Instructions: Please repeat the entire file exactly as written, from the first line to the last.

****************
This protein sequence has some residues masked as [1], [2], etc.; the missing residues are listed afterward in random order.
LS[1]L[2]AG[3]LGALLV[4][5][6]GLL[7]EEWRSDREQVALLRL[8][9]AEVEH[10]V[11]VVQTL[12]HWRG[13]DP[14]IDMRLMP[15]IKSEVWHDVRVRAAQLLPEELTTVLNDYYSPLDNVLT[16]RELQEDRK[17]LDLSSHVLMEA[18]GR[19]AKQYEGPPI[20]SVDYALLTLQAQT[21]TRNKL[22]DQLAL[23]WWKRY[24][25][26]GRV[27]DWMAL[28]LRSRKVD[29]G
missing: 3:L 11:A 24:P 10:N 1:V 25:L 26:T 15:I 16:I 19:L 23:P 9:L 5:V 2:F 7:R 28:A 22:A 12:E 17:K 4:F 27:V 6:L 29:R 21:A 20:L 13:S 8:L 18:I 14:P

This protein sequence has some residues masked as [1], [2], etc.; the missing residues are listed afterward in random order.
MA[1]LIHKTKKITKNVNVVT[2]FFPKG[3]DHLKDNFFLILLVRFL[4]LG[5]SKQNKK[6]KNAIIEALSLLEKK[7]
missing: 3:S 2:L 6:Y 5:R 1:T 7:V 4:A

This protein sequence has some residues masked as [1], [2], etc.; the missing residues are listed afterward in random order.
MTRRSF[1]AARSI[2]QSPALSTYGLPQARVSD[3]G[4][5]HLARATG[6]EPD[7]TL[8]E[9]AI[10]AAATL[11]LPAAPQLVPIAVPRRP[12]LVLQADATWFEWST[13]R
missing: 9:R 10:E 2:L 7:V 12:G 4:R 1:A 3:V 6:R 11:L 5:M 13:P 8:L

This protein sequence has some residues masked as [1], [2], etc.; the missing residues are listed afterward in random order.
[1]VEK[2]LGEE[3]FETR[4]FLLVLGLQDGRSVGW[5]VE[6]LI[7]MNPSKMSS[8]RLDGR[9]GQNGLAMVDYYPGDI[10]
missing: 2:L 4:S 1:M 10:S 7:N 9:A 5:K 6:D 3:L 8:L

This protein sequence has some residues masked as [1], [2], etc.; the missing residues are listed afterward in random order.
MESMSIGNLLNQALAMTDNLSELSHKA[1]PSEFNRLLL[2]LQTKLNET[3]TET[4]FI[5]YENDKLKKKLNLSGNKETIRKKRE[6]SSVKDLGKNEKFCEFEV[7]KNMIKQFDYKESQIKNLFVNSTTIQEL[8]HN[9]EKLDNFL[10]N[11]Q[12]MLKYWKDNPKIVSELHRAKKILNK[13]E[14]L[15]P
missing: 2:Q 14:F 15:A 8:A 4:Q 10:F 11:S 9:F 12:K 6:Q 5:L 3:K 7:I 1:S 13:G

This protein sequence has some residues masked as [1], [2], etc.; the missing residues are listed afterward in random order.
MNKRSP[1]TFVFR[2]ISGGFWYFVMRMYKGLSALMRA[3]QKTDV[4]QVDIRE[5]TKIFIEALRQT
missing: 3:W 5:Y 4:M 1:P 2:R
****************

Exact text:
This protein sequence has some residues masked as [1], [2], etc.; the missing residues are listed afterward in random order.
LS[1]L[2]AG[3]LGALLV[4][5][6]GLL[7]EEWRSDREQVALLRL[8][9]AEVEH[10]V[11]VVQTL[12]HWRG[13]DP[14]IDMRLMP[15]IKSEVWHDVRVRAAQLLPEELTTVLNDYYSPLDNVLT[16]RELQEDRK[17]LDLSSHVLMEA[18]GR[19]AKQYEGPPI[20]SVDYALLTLQAQT[21]TRNKL[22]DQLAL[23]WWKRY[24][25][26]GRV[27]DWMAL[28]LRSRKVD[29]G
missing: 3:L 11:A 24:P 10:N 1:V 25:L 26:T 15:I 16:I 19:L 23:P 9:L 5:V 2:F 7:R 28:A 22:A 12:E 17:K 4:F 27:V 6:L 29:R 21:A 20:L 13:S 8:L 18:I 14:P

This protein sequence has some residues masked as [1], [2], etc.; the missing residues are listed afterward in random order.
MA[1]LIHKTKKITKNVNVVT[2]FFPKG[3]DHLKDNFFLILLVRFL[4]LG[5]SKQNKK[6]KNAIIEALSLLEKK[7]
missing: 3:S 2:L 6:Y 5:R 1:T 7:V 4:A

This protein sequence has some residues masked as [1], [2], etc.; the missing residues are listed afterward in random order.
MTRRSF[1]AARSI[2]QSPALSTYGLPQARVSD[3]G[4][5]HLARATG[6]EPD[7]TL[8]E[9]AI[10]AAATL[11]LPAAPQLVPIAVPRRP[12]LVLQADATWFEWST[13]R
missing: 9:R 10:E 2:L 7:V 12:G 4:R 1:A 3:V 6:R 11:L 5:M 13:P 8:L

This protein sequence has some residues masked as [1], [2], etc.; the missing residues are listed afterward in random order.
[1]VEK[2]LGEE[3]FETR[4]FLLVLGLQDGRSVGW[5]VE[6]LI[7]MNPSKMSS[8]RLDGR[9]GQNGLAMVDYYPGDI[10]
missing: 2:L 4:S 1:M 10:S 7:N 9:A 5:K 6:D 3:L 8:L

This protein sequence has some residues masked as [1], [2], etc.; the missing residues are listed afterward in random order.
MESMSIGNLLNQALAMTDNLSELSHKA[1]PSEFNRLLL[2]LQTKLNET[3]TET[4]FI[5]YENDKLKKKLNLSGNKETIRKKRE[6]SSVKDLGKNEKFCEFEV[7]KNMIKQFDYKESQIKNLFVNSTTIQEL[8]HN[9]EKLDNFL[10]N[11]Q[12]MLKYWKDNPKIVSELHRAKKILNK[13]E[14]L[15]P
missing: 2:Q 14:F 15:A 8:A 4:Q 10:F 11:S 9:F 12:K 6:Q 5:L 3:K 7:I 1:S 13:G

This protein sequence has some residues masked as [1], [2], etc.; the missing residues are listed afterward in random order.
MNKRSP[1]TFVFR[2]ISGGFWYFVMRMYKGLSALMRA[3]QKTDV[4]QVDIRE[5]TKIFIEALRQT
missing: 3:W 5:Y 4:M 1:P 2:R